[Libwebsockets] lws_write speed
roger at atchoo.org
Wed May 18 17:46:43 CEST 2016
Would you consider a new set of apis to help with this case of where
the message data already exists on the heap and we don't want to alloc
new memory and copy the data, or lws to take a copy of the data
lws_start_message() - generate and send the LWS_PRE data, with that
data stored in the wsi so we can call lws_start_message() again if
lws_write_message_data() - equivalent to write(), sends data without
copying, and modifies data in place with XOR, returns the amount of
lws_end_message() - anything that needs to be done to finalise the
message. I don't know if this is needed or not.
On Wed, May 18, 2016 at 12:55 PM, Andy Green <andy at warmcat.com> wrote:
> On 05/18/2016 07:46 PM, Denis Osvald wrote:
>> On 05/18/2016 01:38 PM, Andy Green wrote:
>>> On 05/18/2016 07:08 PM, Denis Osvald wrote:
>>>> Hi all,
>>>> On 05/16/2016 09:33 PM, Pierre Laplante wrote:
>>>>> In the example of the server, you are using malloc to copy the data
>>>>> before using lws_write as in:
>>>>> Is there another way to do this ?
>>>> Andy, have you looked at the writev syscall, if it's usable in this
>>>> It accepts multiple buffers, so it could maybe use the first buffer for
>>>> the padding thus not requiring user to have padding space in their
>>>> buffer. It would send them both at once in one writev call then.
>>>> Maybe it's worth exploring?
>>> I think it doesn't help with the basic problem, which is that the kernel
>>> must restrict how much memory it sets aside for buffering a specific
>>> networking connection.
>>> Actually writev() semantics seem to be no different than write() in the
>>> sense it will inform you afterwards how much it actually used
>>> RETURN VALUE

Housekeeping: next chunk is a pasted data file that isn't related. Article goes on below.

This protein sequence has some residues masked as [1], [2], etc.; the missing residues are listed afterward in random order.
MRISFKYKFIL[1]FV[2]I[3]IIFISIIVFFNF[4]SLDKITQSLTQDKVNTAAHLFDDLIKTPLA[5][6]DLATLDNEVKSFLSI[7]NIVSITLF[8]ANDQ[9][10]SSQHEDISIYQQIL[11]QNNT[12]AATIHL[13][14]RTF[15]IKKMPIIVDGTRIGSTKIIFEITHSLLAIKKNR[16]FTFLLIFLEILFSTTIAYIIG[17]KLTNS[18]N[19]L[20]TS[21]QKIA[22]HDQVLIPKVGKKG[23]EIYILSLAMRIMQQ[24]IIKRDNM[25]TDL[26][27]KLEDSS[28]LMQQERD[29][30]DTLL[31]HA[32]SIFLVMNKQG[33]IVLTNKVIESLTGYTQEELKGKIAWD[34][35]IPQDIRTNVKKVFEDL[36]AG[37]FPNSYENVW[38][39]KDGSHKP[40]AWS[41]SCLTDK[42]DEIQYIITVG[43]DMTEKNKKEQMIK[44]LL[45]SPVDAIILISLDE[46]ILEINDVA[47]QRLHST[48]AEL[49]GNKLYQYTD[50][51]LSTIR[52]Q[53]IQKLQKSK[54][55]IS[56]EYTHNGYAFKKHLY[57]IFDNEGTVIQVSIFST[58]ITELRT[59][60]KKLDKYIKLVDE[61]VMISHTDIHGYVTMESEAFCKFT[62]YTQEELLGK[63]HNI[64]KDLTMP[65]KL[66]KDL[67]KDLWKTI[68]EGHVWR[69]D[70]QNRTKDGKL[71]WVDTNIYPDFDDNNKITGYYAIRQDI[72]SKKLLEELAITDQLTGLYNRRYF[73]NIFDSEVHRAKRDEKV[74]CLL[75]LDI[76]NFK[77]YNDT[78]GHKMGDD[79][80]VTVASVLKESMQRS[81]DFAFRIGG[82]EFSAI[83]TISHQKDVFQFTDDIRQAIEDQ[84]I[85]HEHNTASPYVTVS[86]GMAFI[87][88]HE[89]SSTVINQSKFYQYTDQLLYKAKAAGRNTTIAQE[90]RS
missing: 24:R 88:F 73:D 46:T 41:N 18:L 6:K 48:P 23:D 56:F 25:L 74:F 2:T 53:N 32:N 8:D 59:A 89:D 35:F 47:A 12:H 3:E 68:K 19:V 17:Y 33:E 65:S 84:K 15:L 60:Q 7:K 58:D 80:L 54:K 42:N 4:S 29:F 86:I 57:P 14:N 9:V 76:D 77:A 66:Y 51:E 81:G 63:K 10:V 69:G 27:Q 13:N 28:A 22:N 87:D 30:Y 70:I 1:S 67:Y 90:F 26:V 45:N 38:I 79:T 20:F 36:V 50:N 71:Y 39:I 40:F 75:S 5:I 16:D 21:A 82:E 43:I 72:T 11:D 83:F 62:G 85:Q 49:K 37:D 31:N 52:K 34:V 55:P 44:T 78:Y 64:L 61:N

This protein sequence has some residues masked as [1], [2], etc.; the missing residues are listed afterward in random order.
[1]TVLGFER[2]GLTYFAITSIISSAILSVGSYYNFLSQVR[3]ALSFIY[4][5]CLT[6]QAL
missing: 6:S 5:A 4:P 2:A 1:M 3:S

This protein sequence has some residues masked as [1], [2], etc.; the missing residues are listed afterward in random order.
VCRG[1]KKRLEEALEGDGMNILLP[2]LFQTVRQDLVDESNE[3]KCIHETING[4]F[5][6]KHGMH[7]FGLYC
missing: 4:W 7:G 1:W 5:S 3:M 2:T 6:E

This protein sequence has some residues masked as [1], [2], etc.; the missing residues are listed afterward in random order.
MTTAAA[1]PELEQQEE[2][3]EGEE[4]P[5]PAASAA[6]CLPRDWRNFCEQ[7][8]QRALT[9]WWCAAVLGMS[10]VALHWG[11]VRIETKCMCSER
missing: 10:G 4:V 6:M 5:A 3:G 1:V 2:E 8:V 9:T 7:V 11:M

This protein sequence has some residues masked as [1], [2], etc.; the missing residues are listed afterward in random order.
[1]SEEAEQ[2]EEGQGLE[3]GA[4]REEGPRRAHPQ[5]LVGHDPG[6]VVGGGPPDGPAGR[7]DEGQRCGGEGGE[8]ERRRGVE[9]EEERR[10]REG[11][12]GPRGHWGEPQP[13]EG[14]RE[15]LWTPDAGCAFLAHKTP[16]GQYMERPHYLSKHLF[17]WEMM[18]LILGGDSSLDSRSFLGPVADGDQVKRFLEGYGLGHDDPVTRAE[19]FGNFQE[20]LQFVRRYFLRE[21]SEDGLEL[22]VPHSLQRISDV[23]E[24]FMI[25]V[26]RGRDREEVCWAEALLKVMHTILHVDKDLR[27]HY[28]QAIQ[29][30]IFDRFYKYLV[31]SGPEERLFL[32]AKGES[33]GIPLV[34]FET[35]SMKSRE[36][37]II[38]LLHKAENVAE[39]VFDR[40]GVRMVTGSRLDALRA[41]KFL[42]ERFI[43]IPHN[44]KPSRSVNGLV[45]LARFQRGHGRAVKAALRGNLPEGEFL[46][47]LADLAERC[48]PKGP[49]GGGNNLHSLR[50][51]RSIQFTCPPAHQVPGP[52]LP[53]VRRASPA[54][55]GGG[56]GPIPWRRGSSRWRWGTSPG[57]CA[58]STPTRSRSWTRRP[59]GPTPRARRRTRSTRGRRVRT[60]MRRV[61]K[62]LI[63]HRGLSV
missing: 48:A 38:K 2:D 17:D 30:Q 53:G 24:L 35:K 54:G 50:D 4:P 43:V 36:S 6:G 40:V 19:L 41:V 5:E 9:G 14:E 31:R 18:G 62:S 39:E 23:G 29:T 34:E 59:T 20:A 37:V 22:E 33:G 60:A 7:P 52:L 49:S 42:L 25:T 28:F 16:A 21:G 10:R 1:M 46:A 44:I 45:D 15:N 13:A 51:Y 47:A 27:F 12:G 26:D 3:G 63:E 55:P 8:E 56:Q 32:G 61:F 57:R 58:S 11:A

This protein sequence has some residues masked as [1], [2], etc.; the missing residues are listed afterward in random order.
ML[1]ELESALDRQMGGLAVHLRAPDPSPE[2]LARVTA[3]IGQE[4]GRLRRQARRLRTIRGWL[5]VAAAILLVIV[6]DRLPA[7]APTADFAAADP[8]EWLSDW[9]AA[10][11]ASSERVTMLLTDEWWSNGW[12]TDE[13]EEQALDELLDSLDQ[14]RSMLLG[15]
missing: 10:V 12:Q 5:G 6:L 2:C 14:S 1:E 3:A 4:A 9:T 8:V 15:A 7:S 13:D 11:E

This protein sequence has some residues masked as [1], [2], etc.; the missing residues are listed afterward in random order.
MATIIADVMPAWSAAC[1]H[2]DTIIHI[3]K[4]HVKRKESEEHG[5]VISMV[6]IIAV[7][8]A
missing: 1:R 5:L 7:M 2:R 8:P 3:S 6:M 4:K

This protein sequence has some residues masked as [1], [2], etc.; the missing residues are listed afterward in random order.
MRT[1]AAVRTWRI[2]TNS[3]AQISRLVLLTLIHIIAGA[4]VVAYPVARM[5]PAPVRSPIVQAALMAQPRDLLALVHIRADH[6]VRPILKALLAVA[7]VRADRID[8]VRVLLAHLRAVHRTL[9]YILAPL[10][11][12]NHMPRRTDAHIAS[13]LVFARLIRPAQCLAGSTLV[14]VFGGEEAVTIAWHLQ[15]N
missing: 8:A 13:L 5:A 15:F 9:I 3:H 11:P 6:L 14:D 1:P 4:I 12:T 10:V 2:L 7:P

>>> On success, readv() and preadv() return the number of bytes read;
>>> writev() and pwritev() return the number of bytes writ‐
>>> ten. On error, -1 is returned, and errno is set appropriately.
>>> The basic problem is that the kernel may conclude it only wants to take
>>> a little of your data into kernelside buffers based on global memory
>>> situation and the conditions on the specific connection.
>>> writev() won't magically solve that if I understood it, it's more about
>>> matching kernelside scatter-gather semantics when there is no special
>>> restriction on buffering from the driver (ie, storage).
>> Well, you're right that it wouldn't resolve any of the performance or
>> bufferring issues.
>> The only thing that I see writev() helping with is library users not
>> having to copy data into a new buffer with padding. This would help when
>> data comes from other sources. E.g. some app uses lws and some libfoo
>> which allocates and gives back void* foodata + foolen, then app has to
>> malloc + memcpy because libfoo doesn't provide in-place providing of
>> data where app would have padding in the buffer as well.
> Agreed, but only if *writev() actually gets the kernel to take the data*.
> When it doesn't, because it's regulated by the network stack and the
> dynamics of a specific connection, we will be back in the same boat.
> If I understood it the basic situation is unrelated to our having the data
> in multiple, scatter-gather buffers, which is what this is designed for, and
> is related to the kernel / network stack refusing to take on our glut of
> data on that connection: the amount it does take will be the same for
> write() or writev() doing the asking since writev() / scatter-gather
> semantics doesn't change the actual problem of parking the connection data
> lws_write() will destroy the incoming data anyway for client write case
> since it'll XOR it as required by ws, in-place. If the data's in a linear
> buffer and only for this connection, you only need to arrange LWS_PRE
> padding before the very start of the buffer, it'll trash a bit of
> already-sent data behind the 'cursor' in the buffer for the next tranche.
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